Dialogue is one of the most important elements for storytelling in most webcomics (there are exceptions). But dialogue is often hard for beginners, writing out imaginary conversations to push stories forward, show characterisation, or expositions are skills that don't come naturally! Banes has given us a helpful newspost on the subject and many DDer's offered their own experiences. In this Quackcast we expand on all of that. Our music theme for the week by Gunwallace was for our featured comic: Kings Club. This is a modern mafia movie soundtrack, starting off eerie and atmospheric and then ramping up the cool and bombastic. There’s traditional theme bolstered by a hard gritty rock techno edge.
Jan 2, 2017
What defines evil in fiction? I say the simplest one is bad guys are selfish, good guys are selfless. That is massively over simplistic but it's a good easy template for basic hero's and villains. Basic ones I was just doing a quick thought experiment to work out an easy way to define “good” and “evil” characters in fiction. The more selfless someone is the more “good” they are: the more they think of others, want to help people, put the needs of the masses first, the more willing they are to reach across to their enemies etc. The more selfish a person is the more “evil” they are: if they don't consider the needs or feelings of others, help out their own small group and let others suffer, help themselves first. Of course there are many other more advanced aspects, especially if you consider the relative nature of these things: the idea that everyone thinks they're the good guy from their own perspective, being cruel to be kind, being too authoritarian and heavy handed in the use of power, NOT using power when you should, helping in a way that only SEEMS destructive and selfish, trying to help but causing destruction and chaos in the process, which brings us to the dreaded “unintended consequences”. BUT, the selfless/selfish equation is a nice simple starting point to build from. In the Quackcast we discuss these aspects as well as more advanced notions about what makes a good evil character, what makes a bad one, humanising evil, and weakening you evil character by humanising them too much. Gunwallace's musical theme was for The Cull: Dark, haunting, and compelling- Eastern European Jewish, country and rock, reminds me of Tracy Bonham’s later work.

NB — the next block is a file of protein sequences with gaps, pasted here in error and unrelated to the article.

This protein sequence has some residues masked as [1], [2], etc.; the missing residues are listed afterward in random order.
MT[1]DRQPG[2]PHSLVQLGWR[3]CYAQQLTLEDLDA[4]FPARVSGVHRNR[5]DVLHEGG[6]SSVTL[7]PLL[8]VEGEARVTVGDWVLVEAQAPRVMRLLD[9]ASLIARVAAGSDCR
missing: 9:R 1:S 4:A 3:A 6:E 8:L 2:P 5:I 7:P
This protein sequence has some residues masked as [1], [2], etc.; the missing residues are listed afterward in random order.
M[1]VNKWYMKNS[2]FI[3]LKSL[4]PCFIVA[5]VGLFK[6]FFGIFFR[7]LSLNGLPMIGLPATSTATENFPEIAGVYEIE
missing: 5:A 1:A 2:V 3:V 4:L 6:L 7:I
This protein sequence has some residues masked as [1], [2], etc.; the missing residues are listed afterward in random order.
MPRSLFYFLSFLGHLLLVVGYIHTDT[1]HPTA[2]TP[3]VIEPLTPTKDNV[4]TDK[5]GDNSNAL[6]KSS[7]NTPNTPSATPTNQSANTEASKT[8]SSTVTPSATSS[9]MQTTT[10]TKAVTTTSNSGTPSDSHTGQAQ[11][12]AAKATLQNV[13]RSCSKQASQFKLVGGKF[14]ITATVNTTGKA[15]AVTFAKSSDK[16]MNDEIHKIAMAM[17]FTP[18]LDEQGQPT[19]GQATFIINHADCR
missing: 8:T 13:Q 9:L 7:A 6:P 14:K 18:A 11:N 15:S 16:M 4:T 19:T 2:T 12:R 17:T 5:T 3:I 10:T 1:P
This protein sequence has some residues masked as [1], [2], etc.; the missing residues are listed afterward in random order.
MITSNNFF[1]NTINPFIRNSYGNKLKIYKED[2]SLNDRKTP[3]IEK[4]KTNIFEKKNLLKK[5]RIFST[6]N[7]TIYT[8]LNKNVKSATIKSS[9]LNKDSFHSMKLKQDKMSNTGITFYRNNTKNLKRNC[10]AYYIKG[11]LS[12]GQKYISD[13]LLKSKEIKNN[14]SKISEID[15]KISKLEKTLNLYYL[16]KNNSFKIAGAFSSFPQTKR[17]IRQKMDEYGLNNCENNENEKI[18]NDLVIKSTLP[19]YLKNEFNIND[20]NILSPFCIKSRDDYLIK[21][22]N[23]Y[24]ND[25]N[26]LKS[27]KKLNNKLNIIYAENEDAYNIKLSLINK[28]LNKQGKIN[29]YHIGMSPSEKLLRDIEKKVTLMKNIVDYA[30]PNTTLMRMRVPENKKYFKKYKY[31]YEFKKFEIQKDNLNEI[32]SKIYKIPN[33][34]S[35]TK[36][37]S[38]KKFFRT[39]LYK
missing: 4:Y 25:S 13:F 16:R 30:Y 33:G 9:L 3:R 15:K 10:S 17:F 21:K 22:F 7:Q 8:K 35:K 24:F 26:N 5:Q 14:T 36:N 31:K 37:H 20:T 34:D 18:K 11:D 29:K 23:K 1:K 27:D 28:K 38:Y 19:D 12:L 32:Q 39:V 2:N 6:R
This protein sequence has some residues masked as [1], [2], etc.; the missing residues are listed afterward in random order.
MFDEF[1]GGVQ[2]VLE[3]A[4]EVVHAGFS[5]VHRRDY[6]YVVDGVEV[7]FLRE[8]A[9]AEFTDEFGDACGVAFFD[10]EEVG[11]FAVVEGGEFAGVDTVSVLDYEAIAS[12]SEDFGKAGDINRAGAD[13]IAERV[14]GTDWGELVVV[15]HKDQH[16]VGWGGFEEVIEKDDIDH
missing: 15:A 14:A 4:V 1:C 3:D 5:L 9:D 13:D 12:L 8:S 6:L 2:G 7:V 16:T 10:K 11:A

Dec 12, 2016
Banes and Pitface live in a parallel world to me where this time of year involves water falling from the sky in the form of fluffy white crystals. When it hits the ground it piles up on top of itself into huge white piles! Freaky, I know, but they tell me this actually happens. For me December is a time for heatwaves and the beach. So Banes and Pit enlighten me and all you out there on the beauty of snow. The idea for this Quackcast was based on a newspost by Banes. He talked about the use of snow in comic stories as a plot device. We talk a bit about that here, along with all the different visual aspects of it and how you can use it in imagery. I apologise for the sound quality here, something strange happened with my microphone settings. Gunwallace's musical theme was for Man Bun: Heavy, bass driven funk rock, with dark chocolatey, bluesy lyrics. Classic, cool, and hot!
Oct 5, 2016
Separating the art from the artist, the message from the messenger… Can you do this? You know, when you find out an actor, musician, comic artist or whatever is an arsehole or says things you disagree with or is a criminal, can you separate that from their work and STILL manage to enjoy it? Or does it taint everything they've ever made? I've thought about this a lot. I think I can usually separate the art from the artist and I DON'T think that consuming the work of that artist in any way legitimises what I disagree with about them personally or endorses their criminal behaviour unless the art is specifically about that. But it can really depend on how personally you're affected by whatever it was about the artist that offended you; A Jewish person could have a far more negative reaction, understandably, to the watercolours of Adolph Hitler than most other people, to use an extreme example. What about you? Can you separate the message from the messenger, the art from the artist? The comic chosen for a marvellous theme THIS week was Cybertech. You'll hear the sounds of apocalyptic destruction and burning plasma in a dark future, epic world.
Sep 5, 2016
Evoking emotion in your readers/having emotion evoked from comics: How do you do it? what are some mistakes/ineffective methods? As a comic creator you use a whole bunch of different ways to evoke emotion than say a novelist or a film-maker- you don't have the text space of a novelist and you don't have the control, soundtrack and all the tools of a film maker. Comic creators have a different set of arrows in their quiver and in this Quackcast we try and talk about those. What do YOU use to evoke emotion from your characters and readers? Gunwallace's theme this week is for The Desperately Departed. It's atmospheric, heavy, threatening, revealing. Reminds me of the heat shimmer on a wide desert landscape vista.